I don't actually hate Mothers' Day any more (it was not high on my list of holidays after losing a child), but I totally understand why some of my friends do.
My unscientific poll last year found that more people feel sad on Mothers' Day (MD) than happy. Many people feel ambivalence or even dread as MD approaches, for many reasons: having lost a child, desiring a baby, having a sick child, having a strained relationship with your child or your mother, wanting to be married, having a mother who hurt or disappointed you (aka, being human), experiencing the death of your mother, dealing with your mother's serious illness, and on and on.
So for all of you out there who don't feel particularly thrilled about the prospect of yet another crummy mother's day approaching--I'm sorry for your pain. I get it.
Why does there need to be an official mother's day on the calendar, anyway? I've decided that I want to be the kind of mother that has zero expectations around the day. What I really want is to have a great relationship with my kids, such that every day we have loving interactions, and That Sunday in May is just another typical day.
When they've grown up and established their own households, if they want to send me a card or a potted geranium or take me out for a meal, great. (Although I'm not particularly fond of geraniums. But whatever.) I will never decline kindness or attention. But if they forget, or they're not good at getting a card in the mail, or they've had a busy week--so what? If we continue to have fun together, and good conversations, and reciprocal expressions of love and appreciation, then one Day on the calendar means very little.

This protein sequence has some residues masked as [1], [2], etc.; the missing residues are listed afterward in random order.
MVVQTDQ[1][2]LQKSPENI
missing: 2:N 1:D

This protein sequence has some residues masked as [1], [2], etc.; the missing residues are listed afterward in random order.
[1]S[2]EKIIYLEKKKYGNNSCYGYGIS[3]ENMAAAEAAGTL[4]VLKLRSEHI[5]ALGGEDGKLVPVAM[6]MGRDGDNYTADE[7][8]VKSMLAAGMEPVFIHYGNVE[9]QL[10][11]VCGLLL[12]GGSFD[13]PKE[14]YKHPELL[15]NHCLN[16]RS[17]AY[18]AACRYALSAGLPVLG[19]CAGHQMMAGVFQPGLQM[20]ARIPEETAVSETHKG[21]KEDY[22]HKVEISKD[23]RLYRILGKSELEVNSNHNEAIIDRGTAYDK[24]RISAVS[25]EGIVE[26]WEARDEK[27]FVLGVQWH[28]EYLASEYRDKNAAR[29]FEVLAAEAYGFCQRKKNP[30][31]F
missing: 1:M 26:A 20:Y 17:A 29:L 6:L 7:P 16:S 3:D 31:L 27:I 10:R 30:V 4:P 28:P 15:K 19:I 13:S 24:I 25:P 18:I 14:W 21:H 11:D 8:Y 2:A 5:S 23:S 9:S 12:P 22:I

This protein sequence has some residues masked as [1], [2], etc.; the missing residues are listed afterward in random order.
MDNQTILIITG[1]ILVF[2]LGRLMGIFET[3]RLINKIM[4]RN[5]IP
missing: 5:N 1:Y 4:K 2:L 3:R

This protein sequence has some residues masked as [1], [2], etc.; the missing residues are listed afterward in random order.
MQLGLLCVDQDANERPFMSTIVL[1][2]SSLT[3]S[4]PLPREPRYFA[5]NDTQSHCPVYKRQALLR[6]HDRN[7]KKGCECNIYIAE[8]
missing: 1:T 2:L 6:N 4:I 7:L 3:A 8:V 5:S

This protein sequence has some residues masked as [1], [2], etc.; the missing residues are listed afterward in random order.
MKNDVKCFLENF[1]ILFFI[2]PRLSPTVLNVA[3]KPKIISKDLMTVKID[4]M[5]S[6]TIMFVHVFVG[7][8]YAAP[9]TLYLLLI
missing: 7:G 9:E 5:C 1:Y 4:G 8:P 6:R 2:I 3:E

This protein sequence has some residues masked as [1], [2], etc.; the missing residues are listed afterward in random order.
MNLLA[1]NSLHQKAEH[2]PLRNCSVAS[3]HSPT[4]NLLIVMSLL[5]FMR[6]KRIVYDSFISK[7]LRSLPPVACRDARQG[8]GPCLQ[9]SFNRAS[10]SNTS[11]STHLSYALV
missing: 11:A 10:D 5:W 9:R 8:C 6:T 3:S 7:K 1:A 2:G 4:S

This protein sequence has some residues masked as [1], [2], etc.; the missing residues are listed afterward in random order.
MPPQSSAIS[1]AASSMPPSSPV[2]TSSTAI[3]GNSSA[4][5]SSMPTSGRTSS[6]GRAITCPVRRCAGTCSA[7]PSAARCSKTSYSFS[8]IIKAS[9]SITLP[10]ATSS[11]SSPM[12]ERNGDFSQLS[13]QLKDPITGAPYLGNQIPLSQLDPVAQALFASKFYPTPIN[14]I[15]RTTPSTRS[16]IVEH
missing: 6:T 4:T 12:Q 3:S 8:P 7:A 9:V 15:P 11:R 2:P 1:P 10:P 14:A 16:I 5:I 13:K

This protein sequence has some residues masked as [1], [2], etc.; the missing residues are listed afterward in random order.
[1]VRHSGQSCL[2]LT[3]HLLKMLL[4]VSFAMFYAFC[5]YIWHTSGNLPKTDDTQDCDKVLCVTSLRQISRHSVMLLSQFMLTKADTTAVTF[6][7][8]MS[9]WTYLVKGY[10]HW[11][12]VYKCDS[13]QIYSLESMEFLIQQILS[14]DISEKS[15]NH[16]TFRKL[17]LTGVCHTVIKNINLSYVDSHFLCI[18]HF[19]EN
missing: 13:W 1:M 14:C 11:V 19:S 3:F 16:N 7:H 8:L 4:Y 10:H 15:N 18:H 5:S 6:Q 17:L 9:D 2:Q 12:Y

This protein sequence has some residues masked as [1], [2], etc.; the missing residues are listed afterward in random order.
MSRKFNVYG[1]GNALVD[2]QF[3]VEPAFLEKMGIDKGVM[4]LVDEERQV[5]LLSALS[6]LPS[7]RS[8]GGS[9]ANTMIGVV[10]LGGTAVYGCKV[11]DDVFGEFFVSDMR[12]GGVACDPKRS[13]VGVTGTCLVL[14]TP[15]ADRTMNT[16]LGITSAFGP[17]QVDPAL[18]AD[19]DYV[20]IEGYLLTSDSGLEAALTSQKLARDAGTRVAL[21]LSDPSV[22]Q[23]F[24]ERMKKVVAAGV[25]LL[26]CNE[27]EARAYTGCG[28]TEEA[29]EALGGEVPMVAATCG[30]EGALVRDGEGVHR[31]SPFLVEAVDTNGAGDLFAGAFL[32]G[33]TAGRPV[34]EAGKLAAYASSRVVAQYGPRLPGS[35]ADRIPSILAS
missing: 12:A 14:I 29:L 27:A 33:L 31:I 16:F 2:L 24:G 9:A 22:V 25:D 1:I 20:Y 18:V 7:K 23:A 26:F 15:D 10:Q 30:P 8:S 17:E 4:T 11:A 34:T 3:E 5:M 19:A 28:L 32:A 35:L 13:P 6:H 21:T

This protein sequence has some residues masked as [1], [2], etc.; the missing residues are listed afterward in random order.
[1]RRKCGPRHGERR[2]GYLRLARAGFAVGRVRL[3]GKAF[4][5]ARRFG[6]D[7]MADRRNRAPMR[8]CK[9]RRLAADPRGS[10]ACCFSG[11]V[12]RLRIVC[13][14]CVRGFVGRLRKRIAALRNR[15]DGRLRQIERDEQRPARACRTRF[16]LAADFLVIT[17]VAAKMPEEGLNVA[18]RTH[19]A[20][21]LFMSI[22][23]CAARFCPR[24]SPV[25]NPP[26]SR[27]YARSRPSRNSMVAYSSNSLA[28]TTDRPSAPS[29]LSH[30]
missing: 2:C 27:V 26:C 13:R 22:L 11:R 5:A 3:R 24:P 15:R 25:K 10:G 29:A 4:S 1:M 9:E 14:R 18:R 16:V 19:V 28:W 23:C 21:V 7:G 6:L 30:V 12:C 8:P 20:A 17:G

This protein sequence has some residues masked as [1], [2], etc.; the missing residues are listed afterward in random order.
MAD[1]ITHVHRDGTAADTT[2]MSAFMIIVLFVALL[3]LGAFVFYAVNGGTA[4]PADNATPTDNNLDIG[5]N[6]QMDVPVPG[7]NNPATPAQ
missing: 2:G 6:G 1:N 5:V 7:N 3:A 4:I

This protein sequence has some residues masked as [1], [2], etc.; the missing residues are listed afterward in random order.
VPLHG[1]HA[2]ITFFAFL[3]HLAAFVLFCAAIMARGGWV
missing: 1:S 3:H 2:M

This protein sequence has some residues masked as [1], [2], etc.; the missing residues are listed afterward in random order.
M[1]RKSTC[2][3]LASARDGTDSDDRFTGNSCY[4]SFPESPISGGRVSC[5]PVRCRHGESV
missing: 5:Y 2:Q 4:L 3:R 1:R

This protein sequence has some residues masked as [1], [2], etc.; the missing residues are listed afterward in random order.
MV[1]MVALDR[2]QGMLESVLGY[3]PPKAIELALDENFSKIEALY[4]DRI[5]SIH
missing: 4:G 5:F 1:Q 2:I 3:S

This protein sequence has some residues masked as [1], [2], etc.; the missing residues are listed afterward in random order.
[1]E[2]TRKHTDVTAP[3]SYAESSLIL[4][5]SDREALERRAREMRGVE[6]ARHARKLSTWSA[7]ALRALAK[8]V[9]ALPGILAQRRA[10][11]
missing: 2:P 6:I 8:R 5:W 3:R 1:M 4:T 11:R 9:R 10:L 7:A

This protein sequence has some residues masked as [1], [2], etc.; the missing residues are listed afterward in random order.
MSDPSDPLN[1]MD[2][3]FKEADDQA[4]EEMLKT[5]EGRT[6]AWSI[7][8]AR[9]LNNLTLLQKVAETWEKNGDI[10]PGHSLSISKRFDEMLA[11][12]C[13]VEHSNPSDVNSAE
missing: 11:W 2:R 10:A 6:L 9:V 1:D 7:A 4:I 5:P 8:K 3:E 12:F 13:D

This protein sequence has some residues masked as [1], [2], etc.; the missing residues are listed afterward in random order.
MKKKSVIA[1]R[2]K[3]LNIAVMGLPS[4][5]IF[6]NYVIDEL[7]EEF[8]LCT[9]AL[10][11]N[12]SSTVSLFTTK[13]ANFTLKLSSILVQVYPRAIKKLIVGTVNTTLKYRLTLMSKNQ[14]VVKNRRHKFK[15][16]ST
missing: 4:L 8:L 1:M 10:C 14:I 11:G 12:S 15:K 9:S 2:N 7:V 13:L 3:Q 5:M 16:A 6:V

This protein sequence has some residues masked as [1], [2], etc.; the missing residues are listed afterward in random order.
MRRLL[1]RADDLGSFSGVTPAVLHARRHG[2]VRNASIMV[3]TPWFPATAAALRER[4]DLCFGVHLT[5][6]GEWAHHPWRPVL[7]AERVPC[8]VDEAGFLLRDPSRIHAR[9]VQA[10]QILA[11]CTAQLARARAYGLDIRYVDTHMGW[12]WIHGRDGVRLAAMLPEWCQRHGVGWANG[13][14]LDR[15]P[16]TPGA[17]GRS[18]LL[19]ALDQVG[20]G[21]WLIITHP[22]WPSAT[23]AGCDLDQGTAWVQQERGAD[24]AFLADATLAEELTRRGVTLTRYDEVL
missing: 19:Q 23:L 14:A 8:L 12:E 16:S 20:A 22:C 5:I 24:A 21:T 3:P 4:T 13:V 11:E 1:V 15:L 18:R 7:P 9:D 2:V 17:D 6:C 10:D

(BTW, this logic does NOT apply to my birthday.)
If, however, by the time my kids are out on their own I've screwed them up enough that they don't feel any tenderness or appreciation toward me, then our problems are larger than an M-Day card can fix. (God protect them, please, from my mistakes and selfishness.)
And what about dads? Should they be off the hook? Mr. Peevie's job, I believe, is to help the kids, while they're still young, to say "I love you mom" and "Thanks, mom"--but not just on M-Day. If he does it on M-Day, great; but as long as he's setting this example the rest of the year, then I'm totally cool with minimal fanfare on That Day.
I don't dread the Day; and I don't want my family to dread it either. Do you want to join me in my Quest to Take the Expectations Out of Mother's Day?
And I really want to address the issue of the ubiquitous, relentless, and somewhat mindless Mothers' Day greetings. The only person you really need to acknowledge the Day to is your own mother. You don't need to say it to me or to any other woman, whether she's a mother or not. It's not like Christmas/Hanukkah, or Independence Day, or Halloween, where the celebration and acknowledgement includes everyone.
I'm not trying to be mean here, and if you say HMD to me, I won't bite your head off. But be aware: saying "Happy Mothers' Day!" does not make it happy. Before popping out the cliched holiday salutation to someone who is not your mother, look into her eyes, and try to discern whether it is, in fact, a happy day for her. Maybe a better thing to say is, "How are you today?"--and really mean it.
And I will leave you with this Anne Lamott essay in Salon about her not-June-Cleaver-mother. It's not pertinent to Mothers' Day, per se; but it's Anne Lamott, so it's entertaining, touching, and truth-telling, and I think you will enjoy it.
NOTE: I really wanted to include a picture of June Cleaver with this post, but for some reason Blogger won't let me. Stupid Blogger.